Sankara, however, says the age of a woman will not matter if he ever resolves to settle down.

"You can be 45 years and settle down with a mature 24-year-old. There are also women who are over 30 but immature," Sankara says.

As the senior bachelors continue to postpone their marriage and eventual fatherhood, scientific studies speak otherwise on their reproductivity.

A recent study by Lawrence Livermore National Laboratory researcher Dr Andrew Wyrobek has found that the genetic quality of sperm deteriorates as men age. The sperms steadily become more fragmented as men get older.

Genetic risks

Fragmentation DNA is associated with greater infertility and a reduction in the chance of conceiving. The US researcher says each successive fragmentation introduces a slight risk of error in the genetic material of the new sperm, which is passed to the child.

Interestingly, senior bachelorhood is not a bed of roses. There is so much pressure from elderly female relatives.

"Aunties never seem to realise that society has changed and that there are women who also prefer to remain single and chase careers," Sankara says.

Senior bachelors are being accused of causing the increasing number of spinsters by failing to propose and marry, but some argue society has changed.

Beldine Obiero, a lawyer, says the law has no provisions on when men or women should get married.

"Society has changed… people today chase their professional careers before going back to school for Masters degrees unlike a decade back," Obiero says.

She says society has no moral obligation to set the time span for men to walk women down the aisle.

"It is their (men) democratic right to marry when they want. We cannot force them," Obiero says.

Interestingly, recent surveys in the UK showed old fathers are three times more likely to take regular responsibility for a young child. They are more likely to be fathers by choice and they become more positively involved with the child. They will be seen smiling at the babies and gurgling.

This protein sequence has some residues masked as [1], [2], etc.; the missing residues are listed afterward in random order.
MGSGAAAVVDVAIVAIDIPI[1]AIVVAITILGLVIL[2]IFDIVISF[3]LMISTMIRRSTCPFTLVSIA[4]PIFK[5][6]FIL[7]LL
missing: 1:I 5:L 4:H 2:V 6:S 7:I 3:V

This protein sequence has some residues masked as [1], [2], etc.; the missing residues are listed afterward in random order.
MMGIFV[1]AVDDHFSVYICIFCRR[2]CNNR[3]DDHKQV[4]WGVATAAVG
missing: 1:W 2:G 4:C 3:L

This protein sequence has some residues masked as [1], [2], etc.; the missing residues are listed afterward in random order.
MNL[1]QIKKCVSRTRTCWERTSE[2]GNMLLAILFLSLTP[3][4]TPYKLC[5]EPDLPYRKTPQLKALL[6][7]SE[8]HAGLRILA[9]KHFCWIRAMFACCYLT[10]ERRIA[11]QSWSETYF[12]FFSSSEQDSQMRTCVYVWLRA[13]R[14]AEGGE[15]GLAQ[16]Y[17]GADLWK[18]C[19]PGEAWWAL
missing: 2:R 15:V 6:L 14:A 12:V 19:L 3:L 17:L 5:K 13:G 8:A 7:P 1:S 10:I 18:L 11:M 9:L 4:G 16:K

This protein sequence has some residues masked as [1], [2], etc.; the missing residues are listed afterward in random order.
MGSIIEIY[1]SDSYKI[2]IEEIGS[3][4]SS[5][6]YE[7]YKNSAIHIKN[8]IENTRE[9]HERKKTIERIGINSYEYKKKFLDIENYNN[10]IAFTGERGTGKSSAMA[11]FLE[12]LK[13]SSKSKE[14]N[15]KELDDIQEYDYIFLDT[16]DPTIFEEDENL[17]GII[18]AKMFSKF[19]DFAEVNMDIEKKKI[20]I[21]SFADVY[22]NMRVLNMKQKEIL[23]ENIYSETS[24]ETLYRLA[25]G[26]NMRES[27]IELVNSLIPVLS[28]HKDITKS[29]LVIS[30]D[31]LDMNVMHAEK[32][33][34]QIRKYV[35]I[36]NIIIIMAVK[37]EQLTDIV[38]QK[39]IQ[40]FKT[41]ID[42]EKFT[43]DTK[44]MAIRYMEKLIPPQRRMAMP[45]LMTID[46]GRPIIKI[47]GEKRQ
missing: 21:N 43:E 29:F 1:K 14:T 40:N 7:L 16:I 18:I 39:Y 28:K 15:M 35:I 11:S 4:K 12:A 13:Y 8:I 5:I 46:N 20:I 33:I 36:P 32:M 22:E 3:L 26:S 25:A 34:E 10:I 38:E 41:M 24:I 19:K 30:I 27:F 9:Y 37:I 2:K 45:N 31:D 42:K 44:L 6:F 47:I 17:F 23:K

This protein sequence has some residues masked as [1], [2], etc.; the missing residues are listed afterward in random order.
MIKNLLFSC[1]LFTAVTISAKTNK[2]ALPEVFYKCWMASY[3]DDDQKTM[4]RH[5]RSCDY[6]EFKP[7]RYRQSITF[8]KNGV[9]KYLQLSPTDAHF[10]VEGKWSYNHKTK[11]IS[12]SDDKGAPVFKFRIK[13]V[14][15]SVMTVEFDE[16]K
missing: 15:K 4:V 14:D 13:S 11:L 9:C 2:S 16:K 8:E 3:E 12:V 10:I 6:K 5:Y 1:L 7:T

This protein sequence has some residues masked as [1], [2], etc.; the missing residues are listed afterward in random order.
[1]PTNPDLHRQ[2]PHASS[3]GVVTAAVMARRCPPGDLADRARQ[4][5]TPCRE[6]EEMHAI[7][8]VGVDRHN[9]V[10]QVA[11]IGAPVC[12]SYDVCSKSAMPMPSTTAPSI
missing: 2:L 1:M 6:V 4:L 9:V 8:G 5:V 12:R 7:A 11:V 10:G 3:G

Young fathers, though, are probably better at getting down on the floor for physical play.

Dr Solomon Wanguru concurs with Obiero saying he has two adult daughters who do not fancy marriage.

"My daughters are well educated and fend for themselves, but they have divergent views on marriage, which is their right," Wanguru says.

According to him, there may be scientific facts on the negative reproductive effects of fathering children late, but society is dynamic.

"An average man graduates from university at 25 years, lands a good job five years later, works for a similar period then pursues a Masters degree," Wanguru says.

He warns against rushing into marriage as security (a home and stable career) are overriding prerequisites.

"I do not think there is anything wrong with people over 40 marrying late. The trend today is to have two children unlike my time when couples had an average of five," he says.

International celebrities who have either married or borne children late include the former UK Prime Minister Tony Blair at age 45, Mick Jagger (57), Michael Douglas (58) and the late Luciano Pavarotti who had twins at 67.

According to studies, more than 7,500 babies were born to fathers over the age of 40 in the United Kingdom in 2004 alone. The UK National Statistics also showed that approximately 6,489 babies were born to fathers who were over 50 years old. Men aged over 30 fathered 63 per cent of babies born in the UK two year ago.

Biological clocks

According to US-based National Centre for Health Statistics, about 24 in every 1,000 men aged between 40 and 44 fathered a child in 2004 .

Recent research reveals that, compared to younger dads, fathers in the older age group are more inclined to be less tolerant of their children’s physical activities.

In July 2008, French scientists in a study reported that more than 12,200 couples sought fertility treatment. They found more evidence that showed the biological clocks of most men and women started to tick in their mid-30s.

The evidence suggests that chances of a successful pregnancy fall when a man is aged over 35, and the chances get significantly lower if he is over 40.